France’s Prime Minister Jean-Marc Ayrault has promised the new government will quickly enact a number of other socialist reforms as well. These include plans to construct more than a 500,000 new public housing units each year, the right for same-sex couples to get married and adopt children, a higher minimum wage and the right to vote in municipal elections for documented immigrants who have resided in France more than five years.

News 'Content Mills' Dupe The Public

Faced with falling profits and a failing to make an easy transition into the digital age, some American news media outlets have turned away from facts and embraced dishonesty to resuscitate a dying industry.

This has been illustrated by the story of a scandal that has developed over the past few months involving such big name news peddlers as the Houston Chronicle, San Francisco Chronicle, Chicago Sun-Times and the Chicago Tribune, among others. All of these companies, in the name of profits, opted to turn to a news mill called Journatic for the production of local content.

Journatic produces this content by searching the Internet for local information on home sales, death notices, Little League scores, police blotter entries, honor rolls, school lunch menus and company press releases and then hiring low-paid and often foreign writers to piece together the information. Its U.S.-based writers receive as little as $12 to $24 for 500-word to 1,000-word stories and Philippine-based content producers get around 35 to 40 cents per piece for their work.

The work is then put through an assembly line of sorts whereby content is added by a string of producers and edits are made by editors. Many of these assembly line news stories have been published under false bylines. This, according to Poynter, was the case with more than 350 stories published on behalf of the Houston Chronicle.

Controversy surrounding Journatic’s outsourced local “journalism” and use of fake bylines was brought to light in a recent radio broadcast of “This American Life.” In the weeks following, many papers reviewed the Journatic content that they received and often found evidence of plagiarism and in some cases outright fabrication.

The Chicago Tribune completely dropped its contract with Journatic and announced this week that it would fill the content void with real local reporters and freelancers. With public pressure other news outlets may follow suit or avoid getting contracts with content mills in the first place.

Deficit, Europe May Spark Fed Action

Federal Reserve Chairman Ben Bernanke testified before the Senate Banking Committee yesterday, saying that the economy is still floundering and hinting that another round of Federal Reserve action is on the horizon.

Much of Bernanke’s focus was placed on European economic markets and U.S. lawmakers’ inability to agree on a plan to reduce the budget deficit at home without drastically sharp cuts and tax hikes.

On Europe, Bernanke said: “The Federal Reserve remains in close communication with our European counterparts. Although the politics are complex, we believe that the European authorities have both strong incentives and sufficient resources to resolve the crisis.”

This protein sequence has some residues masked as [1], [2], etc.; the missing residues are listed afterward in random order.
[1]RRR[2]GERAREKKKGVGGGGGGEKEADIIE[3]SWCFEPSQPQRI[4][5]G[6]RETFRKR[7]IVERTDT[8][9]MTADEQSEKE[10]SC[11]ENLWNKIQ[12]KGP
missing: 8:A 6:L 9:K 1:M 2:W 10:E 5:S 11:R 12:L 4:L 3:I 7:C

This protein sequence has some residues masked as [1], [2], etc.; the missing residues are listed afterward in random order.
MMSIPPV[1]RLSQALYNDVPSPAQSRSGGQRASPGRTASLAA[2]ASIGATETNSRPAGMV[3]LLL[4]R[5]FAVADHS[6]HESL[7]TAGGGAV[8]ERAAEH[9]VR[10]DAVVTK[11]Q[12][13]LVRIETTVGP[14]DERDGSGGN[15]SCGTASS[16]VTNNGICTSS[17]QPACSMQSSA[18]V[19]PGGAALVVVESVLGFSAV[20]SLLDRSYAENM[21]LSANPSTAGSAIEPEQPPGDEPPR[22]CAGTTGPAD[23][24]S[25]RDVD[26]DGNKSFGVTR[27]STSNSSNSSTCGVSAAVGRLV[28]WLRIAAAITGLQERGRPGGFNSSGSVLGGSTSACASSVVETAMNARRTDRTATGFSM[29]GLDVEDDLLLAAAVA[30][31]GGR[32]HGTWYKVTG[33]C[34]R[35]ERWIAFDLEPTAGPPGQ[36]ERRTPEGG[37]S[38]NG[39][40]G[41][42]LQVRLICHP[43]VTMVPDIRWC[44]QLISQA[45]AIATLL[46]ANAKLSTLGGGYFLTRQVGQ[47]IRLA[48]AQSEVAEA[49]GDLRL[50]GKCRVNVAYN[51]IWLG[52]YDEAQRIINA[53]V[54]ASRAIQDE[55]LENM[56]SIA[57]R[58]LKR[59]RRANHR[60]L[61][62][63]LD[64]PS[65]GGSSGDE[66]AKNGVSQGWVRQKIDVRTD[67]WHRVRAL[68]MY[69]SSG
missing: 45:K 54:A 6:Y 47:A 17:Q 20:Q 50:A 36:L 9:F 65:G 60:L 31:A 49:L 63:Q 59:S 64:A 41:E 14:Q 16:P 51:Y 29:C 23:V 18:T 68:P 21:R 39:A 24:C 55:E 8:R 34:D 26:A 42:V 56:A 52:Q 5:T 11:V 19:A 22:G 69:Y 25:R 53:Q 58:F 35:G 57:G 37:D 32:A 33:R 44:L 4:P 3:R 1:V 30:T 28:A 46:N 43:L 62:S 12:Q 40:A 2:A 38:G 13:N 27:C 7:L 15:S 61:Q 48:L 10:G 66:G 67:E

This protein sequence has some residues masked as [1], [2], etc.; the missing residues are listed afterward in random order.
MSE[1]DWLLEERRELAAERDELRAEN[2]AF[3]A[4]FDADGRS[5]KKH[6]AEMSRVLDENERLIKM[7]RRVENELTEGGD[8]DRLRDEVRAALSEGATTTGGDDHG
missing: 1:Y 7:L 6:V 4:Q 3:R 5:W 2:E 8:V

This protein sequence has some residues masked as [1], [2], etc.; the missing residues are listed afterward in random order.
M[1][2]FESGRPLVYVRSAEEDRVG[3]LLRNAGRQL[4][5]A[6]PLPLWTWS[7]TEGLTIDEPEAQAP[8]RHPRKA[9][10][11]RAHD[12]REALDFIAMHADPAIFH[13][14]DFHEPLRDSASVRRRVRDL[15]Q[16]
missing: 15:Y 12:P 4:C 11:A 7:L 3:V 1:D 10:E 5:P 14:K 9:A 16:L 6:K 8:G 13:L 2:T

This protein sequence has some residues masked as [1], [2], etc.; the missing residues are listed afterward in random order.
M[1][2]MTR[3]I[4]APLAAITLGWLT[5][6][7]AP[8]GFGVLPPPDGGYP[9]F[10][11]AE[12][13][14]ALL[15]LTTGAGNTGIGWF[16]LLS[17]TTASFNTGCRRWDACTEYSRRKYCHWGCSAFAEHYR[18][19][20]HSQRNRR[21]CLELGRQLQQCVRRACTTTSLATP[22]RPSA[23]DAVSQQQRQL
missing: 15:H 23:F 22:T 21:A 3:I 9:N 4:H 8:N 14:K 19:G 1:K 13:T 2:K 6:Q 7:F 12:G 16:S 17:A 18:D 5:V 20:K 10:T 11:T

But he concluded that European developments that resulted in a disruption in global financial markets would inevitably pose significant challenges for the U.S. economy that the Fed is ready to combat.

At home, the Fed chairman said that “U.S. fiscal policies are on an unsustainable path” said lawmakers should put high priority on a “medium term” deficit-reduction plan.

“The most effective way that the Congress could help to support the economy right now would be to work to address the nation’s fiscal challenges in a way that takes into account both the need for long-run sustainability and the fragility of the recovery,” he said. “Doing so earlier rather than later would help reduce uncertainty and boost household and business confidence.”

Economic experts say that Bernanke’s testimony alludes to his willingness to enter another round of Fed economic manipulation; but expect it to occur months from now, as it is the Fed chairman’s only remaining option.

Paul, Bernanke: The Final Showdown?

Wednesday will mark an important moment for anyone who has come to question the shady operations and perceived benefit to American economic policy of the Federal Reserve in the past few years because of Representative Ron Paul’s (R-Texas) crusade against the central bank.

This will likely mark the last time that the soon-to-retire Congressman and chairman of the House Financial Services Committee will have an opportunity to lecture Fed Chairman Ben Bernanke during a committee meeting.

Paul said he wants to remind Bernanke of the same message he’s been pushing during his entire legislative career.

“It’ll be hard to think up anything brand new other than reiterating my concerns over the last 30 years,” he told The Hill in an interview.

When Paul took over as chairman of the Financial Services Committee he opted to take an approach that would make the Fed a central issue and a household name with many Americans rather than simply issuing subpoenas for information from the central bank. The lawmaker began to call in economists and scholars to point out the flaws in the Fed’s monetary policy, which served more to teach Congress about other options for American monetary policy.